An ode to bánh mì

Forever fans of the crispy baguette, pork pâté and pickle combo, we delve into the fascinating history behind this beloved dish and the endless reasons this sandwich combo tugs at heartstrings and taste buds far and wide.

Bánh mì, why do we love thee? #1 democracy.
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By that we mean you can still find this tasty sandwich in Sydney – a city of over-priced everything – for a friendly $5. Cheaper than a McSomething meal (healthier and tastier, too), the roll is accessible to all sorts. At Sydney institution Marrickville Pork Roll, for instance, you’re guaranteed to find a colourful queue of international students, hipster types, tradies in hi vis, and even a suit or two. Sure, “cool Viet” cafes will jack up the price to double digits (a crime, IMO), but true bánh mì devotees know that hole-in-the-wall establishments and good-old Vietnamese bakeries are the only way to go.  

Reason number two? Bánh mì is delicious.
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In the west, we’re most familiar with bánh mì thịt nguội or bánh mì thịt (pork roll). Textural and full of punchy tastes, each bite is crunchy, meaty, tangy and fresh. The sambo starts with crusty baguette made of flour and, traditionally, a touch of rice flour. Next, the bun is moistened with mayonnaise, then layered with pork, pâté, crisp pickled vegetables – usually carrot and daikon – and sprigs of coriander, cucumber sticks and spring onion. Oh, and the daring always order chilli.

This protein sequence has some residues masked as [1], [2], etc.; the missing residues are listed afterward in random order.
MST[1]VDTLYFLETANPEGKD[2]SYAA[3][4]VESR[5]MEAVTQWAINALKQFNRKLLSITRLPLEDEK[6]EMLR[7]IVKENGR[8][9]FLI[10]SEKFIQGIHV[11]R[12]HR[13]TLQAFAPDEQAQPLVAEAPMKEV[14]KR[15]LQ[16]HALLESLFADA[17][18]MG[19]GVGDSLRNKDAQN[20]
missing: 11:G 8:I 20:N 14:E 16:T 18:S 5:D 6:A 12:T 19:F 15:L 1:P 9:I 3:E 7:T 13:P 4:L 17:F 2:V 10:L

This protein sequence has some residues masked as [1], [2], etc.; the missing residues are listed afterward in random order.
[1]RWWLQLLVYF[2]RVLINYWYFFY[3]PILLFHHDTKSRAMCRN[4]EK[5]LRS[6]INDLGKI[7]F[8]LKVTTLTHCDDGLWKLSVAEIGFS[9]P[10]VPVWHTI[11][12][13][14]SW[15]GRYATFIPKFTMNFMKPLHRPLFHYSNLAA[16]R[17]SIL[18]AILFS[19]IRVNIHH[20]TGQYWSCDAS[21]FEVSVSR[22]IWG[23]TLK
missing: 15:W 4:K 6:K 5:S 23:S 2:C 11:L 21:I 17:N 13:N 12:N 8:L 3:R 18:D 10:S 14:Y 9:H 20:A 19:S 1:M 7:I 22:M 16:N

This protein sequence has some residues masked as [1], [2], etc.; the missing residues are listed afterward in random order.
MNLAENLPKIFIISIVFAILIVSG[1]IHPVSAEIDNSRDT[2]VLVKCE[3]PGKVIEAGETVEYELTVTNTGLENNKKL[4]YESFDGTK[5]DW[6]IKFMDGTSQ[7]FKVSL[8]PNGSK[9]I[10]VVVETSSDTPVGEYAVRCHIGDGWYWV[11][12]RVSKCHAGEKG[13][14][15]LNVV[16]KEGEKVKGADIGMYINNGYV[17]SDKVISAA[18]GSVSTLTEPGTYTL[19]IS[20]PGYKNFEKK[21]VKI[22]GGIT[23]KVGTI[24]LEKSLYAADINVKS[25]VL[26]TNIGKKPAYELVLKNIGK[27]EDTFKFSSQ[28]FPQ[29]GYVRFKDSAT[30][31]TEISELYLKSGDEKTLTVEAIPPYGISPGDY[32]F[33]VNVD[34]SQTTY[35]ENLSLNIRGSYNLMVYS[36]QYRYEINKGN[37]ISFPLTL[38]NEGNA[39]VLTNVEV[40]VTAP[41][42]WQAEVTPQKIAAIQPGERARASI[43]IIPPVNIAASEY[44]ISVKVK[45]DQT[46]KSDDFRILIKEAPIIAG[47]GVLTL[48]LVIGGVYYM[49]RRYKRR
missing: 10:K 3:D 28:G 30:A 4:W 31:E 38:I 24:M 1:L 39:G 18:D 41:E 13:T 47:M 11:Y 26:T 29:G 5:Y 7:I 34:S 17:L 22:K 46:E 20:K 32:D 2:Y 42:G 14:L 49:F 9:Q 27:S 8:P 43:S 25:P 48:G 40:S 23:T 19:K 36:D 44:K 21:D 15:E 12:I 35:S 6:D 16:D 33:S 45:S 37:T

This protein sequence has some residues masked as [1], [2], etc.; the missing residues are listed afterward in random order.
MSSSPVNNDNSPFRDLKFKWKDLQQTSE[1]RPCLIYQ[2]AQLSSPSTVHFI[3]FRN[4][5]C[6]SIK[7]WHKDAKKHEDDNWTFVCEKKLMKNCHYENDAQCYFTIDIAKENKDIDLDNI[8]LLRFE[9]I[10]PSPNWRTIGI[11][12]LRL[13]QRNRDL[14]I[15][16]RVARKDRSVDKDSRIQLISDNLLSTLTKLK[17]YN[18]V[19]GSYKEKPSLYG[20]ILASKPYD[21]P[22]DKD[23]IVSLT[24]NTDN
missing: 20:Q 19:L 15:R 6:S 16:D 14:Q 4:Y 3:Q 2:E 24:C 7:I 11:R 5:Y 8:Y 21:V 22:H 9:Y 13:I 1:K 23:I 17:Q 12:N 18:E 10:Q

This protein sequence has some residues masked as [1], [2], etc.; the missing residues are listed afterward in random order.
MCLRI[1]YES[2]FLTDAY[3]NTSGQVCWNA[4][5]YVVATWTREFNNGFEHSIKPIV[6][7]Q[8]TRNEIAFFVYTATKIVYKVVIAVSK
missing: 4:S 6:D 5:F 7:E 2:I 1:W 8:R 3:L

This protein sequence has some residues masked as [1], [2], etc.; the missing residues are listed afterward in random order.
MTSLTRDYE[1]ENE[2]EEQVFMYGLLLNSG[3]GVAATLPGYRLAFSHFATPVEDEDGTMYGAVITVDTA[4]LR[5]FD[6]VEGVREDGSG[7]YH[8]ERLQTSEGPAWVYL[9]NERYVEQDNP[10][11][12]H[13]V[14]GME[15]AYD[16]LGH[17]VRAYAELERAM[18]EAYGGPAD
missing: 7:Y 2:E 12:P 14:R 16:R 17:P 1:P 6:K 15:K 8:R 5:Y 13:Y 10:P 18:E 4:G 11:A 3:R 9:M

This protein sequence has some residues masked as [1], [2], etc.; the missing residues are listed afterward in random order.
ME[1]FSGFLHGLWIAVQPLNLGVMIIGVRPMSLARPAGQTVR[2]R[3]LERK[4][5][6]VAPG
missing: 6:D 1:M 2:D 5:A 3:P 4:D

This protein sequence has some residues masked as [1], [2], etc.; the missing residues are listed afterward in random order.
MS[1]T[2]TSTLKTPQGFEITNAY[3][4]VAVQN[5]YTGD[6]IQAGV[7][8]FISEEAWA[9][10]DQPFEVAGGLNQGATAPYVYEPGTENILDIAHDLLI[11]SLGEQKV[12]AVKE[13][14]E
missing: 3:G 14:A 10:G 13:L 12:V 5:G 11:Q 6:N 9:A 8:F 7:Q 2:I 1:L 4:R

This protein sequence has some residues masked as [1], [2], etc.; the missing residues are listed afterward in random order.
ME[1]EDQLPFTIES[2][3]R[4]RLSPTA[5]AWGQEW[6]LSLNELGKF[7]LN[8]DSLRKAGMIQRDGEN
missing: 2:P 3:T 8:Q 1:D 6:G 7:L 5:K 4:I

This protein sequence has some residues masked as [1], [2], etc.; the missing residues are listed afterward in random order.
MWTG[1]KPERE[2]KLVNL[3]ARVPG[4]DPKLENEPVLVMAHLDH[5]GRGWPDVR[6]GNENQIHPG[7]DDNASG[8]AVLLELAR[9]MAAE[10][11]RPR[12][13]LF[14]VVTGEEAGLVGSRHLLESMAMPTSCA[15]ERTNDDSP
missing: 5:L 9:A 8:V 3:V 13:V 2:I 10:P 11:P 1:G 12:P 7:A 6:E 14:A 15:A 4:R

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It really is the complete package.
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Let's break it down, put it all back together, then eat it with glee.

Bánh mì is a textural masterpiece with each element playing its role beautifully. You've got the herb-y freshness, the pickle crunch, the chilli hit, the meaty richness, and a healthy squirt of mayo to moisten everything up. Plus there's that crispy-on-the-outside-soft-on-the-inside baguette. 

The origins are pretty fascinating, too.
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A French-Vietnamese fusion, the sandwich – as we know it today – was first constructed in Saigon in the 1950s. But the extended tale of how bánh mì came to be is one of xenophobia, war and sheer entrepreneurialism. 

The French ruled Vietnam, then known as French Indochina, from the late 1800s until the mid-20th century. Hungry for Gallic gastronomy, the colonisers shipped in flour to make breads and pastries as wheat crops were stunted by Vietnam's harsh climate. Imports were, predictably, expensive, so only the French expats could afford bread, while the Vietnamese stuck to traditional rice. Xenephobia (stretching both ways) deterred the two cultures from sharing culinary knowledge or customs. In fact, it wasn't until the First World War, when Vietnamese soldiers fought for France, that Gallic foods, such as baguettes (bánh tày), became known and eaten among Viet locals. The simultaneous departure of French soldiers from the country also left an oversupply of European foods, which were suddenly affordable for the middle-classes.

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So where does the bánh mì bit come in?